Friday, 29 July 2016
You might remember a few months back (here), I mentioned that I had some serious dental work looming on the horizon. I also expressed my abject terror of said oral surgery. Well folks, today's the day. So if you find yourself with a spare moment between 12 and 1pm, spare a thought for your old pal The Swede.
Here's the late Sugar Minott to try and calm my jangling nerves.
Sugar Minott - Have No Fear
Monday, 25 July 2016
Last week was a hot one. Throughout most of Wednesday, as temperatures soared through the 30° mark, I hunkered down indoors with the curtains closed - it was just too much for me. In the evening though, all hell broke loose in the form of a brief, but very violent thunderstorm, which left the air blissfully cool when it had passed. As the storm raged (and did it ever rage) I stood at the window firing off ten shots at a time, trying to capture a photograph of a lightning bolt. It's a tricky business with a little point and press camera, but my patience was rewarded with these two consecutive shots (click on them to enlarge).
The Aggrovators were one of the great session bands of reggae's golden age, working extensively with producer Bunny Lee throughout the 1970s and 1980s. The band practised something of a revolving door policy, with legends such as Robbie Shakespeare, Sly Dunbar, Jackie Mittoo and Tommy McCook all passing through the ranks at one time or another. 44 of The Aggrovators' dubs, mixed by the late King Tubby, have recently been compiled by VP Records as 'Dubbing at King Tubby's'. Here, from that collection, is the appropriately titled 'Thunder Rock', which was originally released in 1976 on the flipside of Cornell Campbell's 'Have Mercy Oh Jah'.
The Aggrovators - 'Thunder Rock'
Friday, 22 July 2016
It was my own stupid fault. I walked into a door frame yesterday, while wearing nothing on my feet. First the air turned blue, closely followed by my little toe. Ouch. Here are The Wailing Souls with 'Walk, Walk, Walk', a Clement 'Coxsone' Dodd produced single from 1971. Walk, walk, walk? More like hobble, hobble, hobble at the moment.
Wailing Souls - Walk, Walk, Walk.
Wednesday, 20 July 2016
Scattered, in various stages of completion, around the many nooks and crannies of my laptop, are tracklistings for half-a-dozen different Imaginary Compilation Albums that I one day hope JC will consider for inclusion in his excellent ongoing series over at The New Vinyl Villain. One of the said compilations (and, coincidentally, the nearest to completion) features Australia's mighty Triffids. Such is the strength in depth of the band's catalogue, 'Too Hot to Move, Too Hot to Think', from 1989's 'Black Swan', isn't currently a contender for the final running order, though all that could change of course. The song lurches gradually into being, as if emerging from a dense, stifling swamp. It's been the soundtrack to my life this week.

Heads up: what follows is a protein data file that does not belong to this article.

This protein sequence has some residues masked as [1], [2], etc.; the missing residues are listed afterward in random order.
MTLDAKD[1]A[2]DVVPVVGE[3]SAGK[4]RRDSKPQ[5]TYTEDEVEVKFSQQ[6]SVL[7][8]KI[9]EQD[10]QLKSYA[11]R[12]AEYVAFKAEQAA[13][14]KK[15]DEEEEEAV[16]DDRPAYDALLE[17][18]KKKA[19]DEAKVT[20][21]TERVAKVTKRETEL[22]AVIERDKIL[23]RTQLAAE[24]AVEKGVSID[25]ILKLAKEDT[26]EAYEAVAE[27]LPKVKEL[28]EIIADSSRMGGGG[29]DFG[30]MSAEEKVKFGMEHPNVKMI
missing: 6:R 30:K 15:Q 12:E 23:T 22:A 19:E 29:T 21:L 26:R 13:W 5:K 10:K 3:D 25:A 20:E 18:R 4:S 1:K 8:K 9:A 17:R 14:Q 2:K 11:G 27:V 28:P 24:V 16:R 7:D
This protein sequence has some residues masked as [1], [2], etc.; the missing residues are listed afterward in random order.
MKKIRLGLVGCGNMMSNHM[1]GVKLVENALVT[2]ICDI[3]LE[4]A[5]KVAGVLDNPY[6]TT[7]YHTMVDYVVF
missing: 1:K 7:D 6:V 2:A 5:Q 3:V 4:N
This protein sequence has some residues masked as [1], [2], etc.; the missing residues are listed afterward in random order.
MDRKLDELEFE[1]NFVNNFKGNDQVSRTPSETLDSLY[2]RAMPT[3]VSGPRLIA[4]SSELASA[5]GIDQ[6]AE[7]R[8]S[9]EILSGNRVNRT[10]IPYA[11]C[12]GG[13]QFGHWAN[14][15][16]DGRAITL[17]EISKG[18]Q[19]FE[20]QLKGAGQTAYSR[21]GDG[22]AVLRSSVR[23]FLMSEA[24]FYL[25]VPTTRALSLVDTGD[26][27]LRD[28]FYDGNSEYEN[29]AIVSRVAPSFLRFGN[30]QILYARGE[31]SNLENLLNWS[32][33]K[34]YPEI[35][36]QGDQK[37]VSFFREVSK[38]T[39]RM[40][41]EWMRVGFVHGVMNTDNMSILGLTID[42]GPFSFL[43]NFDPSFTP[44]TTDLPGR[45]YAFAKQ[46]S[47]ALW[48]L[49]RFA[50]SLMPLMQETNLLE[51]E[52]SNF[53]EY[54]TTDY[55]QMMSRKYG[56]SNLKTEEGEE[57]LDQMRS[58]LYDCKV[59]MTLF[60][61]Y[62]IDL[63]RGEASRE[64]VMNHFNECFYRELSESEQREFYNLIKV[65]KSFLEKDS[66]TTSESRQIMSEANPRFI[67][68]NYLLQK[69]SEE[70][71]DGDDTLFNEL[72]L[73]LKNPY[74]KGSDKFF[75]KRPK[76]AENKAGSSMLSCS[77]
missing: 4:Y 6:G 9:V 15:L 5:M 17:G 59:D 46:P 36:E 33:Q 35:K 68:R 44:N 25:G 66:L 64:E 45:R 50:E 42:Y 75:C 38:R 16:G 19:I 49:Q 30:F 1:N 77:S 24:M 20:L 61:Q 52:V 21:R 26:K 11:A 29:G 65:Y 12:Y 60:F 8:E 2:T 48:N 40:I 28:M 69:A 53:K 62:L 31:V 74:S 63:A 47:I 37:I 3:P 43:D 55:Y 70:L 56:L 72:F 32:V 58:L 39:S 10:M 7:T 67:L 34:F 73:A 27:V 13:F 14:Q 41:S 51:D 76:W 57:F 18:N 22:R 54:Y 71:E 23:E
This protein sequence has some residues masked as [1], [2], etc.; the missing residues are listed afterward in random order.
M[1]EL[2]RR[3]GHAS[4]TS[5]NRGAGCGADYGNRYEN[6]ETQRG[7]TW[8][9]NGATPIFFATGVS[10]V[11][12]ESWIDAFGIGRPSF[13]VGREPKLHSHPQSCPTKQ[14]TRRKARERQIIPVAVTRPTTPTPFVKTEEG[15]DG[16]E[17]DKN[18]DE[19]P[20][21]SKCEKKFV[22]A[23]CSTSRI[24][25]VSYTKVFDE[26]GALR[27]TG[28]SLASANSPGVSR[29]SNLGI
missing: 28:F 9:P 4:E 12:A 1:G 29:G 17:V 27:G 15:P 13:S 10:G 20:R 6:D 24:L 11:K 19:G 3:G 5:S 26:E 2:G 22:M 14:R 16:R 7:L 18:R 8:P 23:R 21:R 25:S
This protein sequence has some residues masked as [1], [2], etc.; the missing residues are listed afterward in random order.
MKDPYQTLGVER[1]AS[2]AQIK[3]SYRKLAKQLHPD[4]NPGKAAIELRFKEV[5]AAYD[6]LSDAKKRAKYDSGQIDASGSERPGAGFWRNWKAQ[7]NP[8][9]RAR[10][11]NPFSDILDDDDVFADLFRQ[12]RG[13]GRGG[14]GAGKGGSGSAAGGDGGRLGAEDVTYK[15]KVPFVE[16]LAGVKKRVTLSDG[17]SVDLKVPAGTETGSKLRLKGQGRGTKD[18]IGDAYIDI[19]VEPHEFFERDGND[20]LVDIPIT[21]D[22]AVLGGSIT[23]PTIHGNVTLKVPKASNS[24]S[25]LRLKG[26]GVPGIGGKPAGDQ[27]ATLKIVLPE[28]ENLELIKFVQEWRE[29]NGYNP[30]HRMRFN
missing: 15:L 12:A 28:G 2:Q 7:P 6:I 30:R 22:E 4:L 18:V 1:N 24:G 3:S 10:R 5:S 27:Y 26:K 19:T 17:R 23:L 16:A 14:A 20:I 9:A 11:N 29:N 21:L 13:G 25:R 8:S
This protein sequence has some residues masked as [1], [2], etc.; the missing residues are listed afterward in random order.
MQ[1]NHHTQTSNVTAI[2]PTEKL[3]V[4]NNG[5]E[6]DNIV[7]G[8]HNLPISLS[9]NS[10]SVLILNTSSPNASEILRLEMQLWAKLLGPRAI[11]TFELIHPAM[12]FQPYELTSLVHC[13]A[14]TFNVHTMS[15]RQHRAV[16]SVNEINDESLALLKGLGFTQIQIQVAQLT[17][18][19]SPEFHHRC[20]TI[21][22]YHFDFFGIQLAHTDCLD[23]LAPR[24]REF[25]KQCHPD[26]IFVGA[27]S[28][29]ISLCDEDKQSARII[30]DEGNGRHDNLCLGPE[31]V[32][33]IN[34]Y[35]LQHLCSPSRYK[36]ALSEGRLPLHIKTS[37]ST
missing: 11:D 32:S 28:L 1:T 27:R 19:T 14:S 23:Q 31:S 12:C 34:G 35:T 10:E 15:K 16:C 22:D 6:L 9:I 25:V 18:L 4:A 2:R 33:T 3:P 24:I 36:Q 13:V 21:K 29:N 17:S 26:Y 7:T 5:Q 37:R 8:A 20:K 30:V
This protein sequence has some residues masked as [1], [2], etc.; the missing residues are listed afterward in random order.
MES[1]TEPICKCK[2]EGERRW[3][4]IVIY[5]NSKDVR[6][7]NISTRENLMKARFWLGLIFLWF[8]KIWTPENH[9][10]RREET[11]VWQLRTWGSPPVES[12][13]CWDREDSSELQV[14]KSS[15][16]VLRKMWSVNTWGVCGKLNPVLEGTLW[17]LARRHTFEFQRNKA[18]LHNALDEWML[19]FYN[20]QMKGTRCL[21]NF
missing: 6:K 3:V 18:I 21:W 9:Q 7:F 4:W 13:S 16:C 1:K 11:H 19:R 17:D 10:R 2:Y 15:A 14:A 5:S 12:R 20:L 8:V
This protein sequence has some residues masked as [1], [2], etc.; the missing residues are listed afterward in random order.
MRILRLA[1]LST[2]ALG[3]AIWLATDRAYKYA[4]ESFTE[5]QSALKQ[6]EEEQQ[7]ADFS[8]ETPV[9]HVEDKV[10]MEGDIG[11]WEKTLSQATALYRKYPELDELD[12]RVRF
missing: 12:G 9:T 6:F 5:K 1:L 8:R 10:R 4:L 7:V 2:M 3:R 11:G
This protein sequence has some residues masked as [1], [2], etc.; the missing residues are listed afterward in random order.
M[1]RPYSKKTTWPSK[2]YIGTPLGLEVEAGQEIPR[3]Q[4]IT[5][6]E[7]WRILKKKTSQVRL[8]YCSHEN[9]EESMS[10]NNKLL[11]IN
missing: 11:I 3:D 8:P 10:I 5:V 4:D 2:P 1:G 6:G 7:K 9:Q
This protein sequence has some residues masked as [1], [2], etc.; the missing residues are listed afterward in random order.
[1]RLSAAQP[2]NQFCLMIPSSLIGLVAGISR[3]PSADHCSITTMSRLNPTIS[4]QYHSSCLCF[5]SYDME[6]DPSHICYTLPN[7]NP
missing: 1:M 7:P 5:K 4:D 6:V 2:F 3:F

Monday, 18 July 2016
Rachel Horwood and Rozi Plain at Cley
Before we went inside, Mrs S & I watched skylarks performing vertical pirouettes in the far distance, spoonbills and little egrets poking around in the shallows, oyster-catchers piping frantically overhead and terns plummeting from the skies into the deeper waters beyond. A little later, as Milly Hirst began her set, a heron flew low from left to right across the sight-line directly behind the performance area. A majestic marsh harrier passed by in the opposite direction soon after. It was a busy evening on Cley Marshes.
In these idyllic surroundings, Milly impressed the hell out of me once again (I wrote about her previously here), playing a couple of songs with which I wasn't familiar and teasing us with a progress report on how the recording of her debut LP is coming along. Then it was time for Rozi Plain, who played a wonderful stripped down set with only Rachel Horwood for company. By now I'm sure that everyone is aware of just how highly I rate Rozi's music (look here if you need reminding) and to see her play in such an intimate setting (the audience numbered a mere 50) was truly a privilege.
At the conclusion of Rozi's set, we wandered back outside to watch the last rays of the sun disappear from the huge North Norfolk sky. The silhouette of a barn owl fluttered silently above the marsh. What a glorious evening.
Thursday, 14 July 2016
Lee Hazlewood wrote and produced 'Shades' for Nancy Sinatra's 1966 LP, 'Nancy in London', before issuing his own performance of the song on 'Something Special' in 1968. 48 years later, Leicester's Children of Leir have shaken down Lee's gentle country-pop original, to create something that is sonically altogether different. Over at Children of Leir's Bandcamp page, just one British pound gets you their interpretation of 'Shades' plus an extended mix of 'Carcass' from 2015's 'Horse Cover', a fine album that ended up finishing just outside my Top 10 of the year.
Lee Hazlewood wrote and produced 'Shades' for Nancy Sinatra's 1966 LP, 'Nancy in London', before issuing his own perf...
Rachel Horwood and Rozi Plain at Cley Before we went inside, Mrs S & I watched skylarks performing vertical pirouettes in the far d...
Back in January, Brian, over at Linear Tracking Lives , announced his intention to take us on an ambitious 12 month A-Z journey through h...
It did my old heart good to see so much love being shown for Ron Sexsmith over at Charity Chic Music the other day ( here ) - in a just and ...